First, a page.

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Proceedings Paper

The hunt for 100% sky coverage
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Paper Abstract

Tomographic AO (or Wide Field AO) systems use LGS to build a 3D model of turbulence, but rely on NGS for low order sensing. .To preserve reasonable sky coverage, each photon coming from the NGS to sense Tip Tilt has to be optimally exploited. That means a smart control law, a low detection noise, a concentration of the photons onto a small patch and a wave front sensor concept with favorable noise propagation. In this paper, we describe the system choices that were made during the E-ELT laser tomographic system ATLAS phase A study, in order to get a sky coverage as close as possible to 100%. A correct estimation of the sky coverage is therefore a key issue. We have developped a sky coverage estimation strategy based on a Besan¸con model starfield generation, a star(s) selection tool, and a careful estimation of the residual anisoplanatism (after reconstruction process between the NGSs), noise and temporal contributors. We describe the details of the procedure, and derive the ATLAS expected performance.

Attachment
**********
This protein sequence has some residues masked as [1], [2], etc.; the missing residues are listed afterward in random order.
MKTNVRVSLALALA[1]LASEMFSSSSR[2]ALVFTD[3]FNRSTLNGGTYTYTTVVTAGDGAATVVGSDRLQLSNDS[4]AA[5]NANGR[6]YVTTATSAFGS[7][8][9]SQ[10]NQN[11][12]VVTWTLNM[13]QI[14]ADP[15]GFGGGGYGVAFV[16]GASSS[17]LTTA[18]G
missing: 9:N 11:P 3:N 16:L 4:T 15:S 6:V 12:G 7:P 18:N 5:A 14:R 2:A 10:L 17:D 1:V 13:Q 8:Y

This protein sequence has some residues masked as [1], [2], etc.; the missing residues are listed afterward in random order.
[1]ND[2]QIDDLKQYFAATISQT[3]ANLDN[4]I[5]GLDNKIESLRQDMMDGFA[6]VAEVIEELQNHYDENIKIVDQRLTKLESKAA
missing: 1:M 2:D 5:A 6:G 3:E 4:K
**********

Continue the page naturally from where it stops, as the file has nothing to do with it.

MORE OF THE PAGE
Paper Details

Date Published: 27 July 2010
PDF: 11 pages
Proc. SPIE 7736, Adaptive Optics Systems II, 77360Y (27 July 2010); doi: 10.1117/12.857256
Show Author Affiliations
Serge Meimon, ONERA (France)
Thierry Fusco, ONERA (France)
Yann Clenet, LESIA, CNRS, Observatoire de Paris à Meudon, Univ. Paris Diderot (France)
Jean-Marc Conan, ONERA (France)
François Assémat, LESIA, CNRS, Observatoire de Paris à Meudon, Univ. Paris Diderot (France)
Vincent Michau, ONERA (France)

Published in SPIE Proceedings Vol. 7736:
Adaptive Optics Systems II
Brent L. Ellerbroek; Michael Hart; Norbert Hubin; Peter L. Wizinowich, Editor(s)

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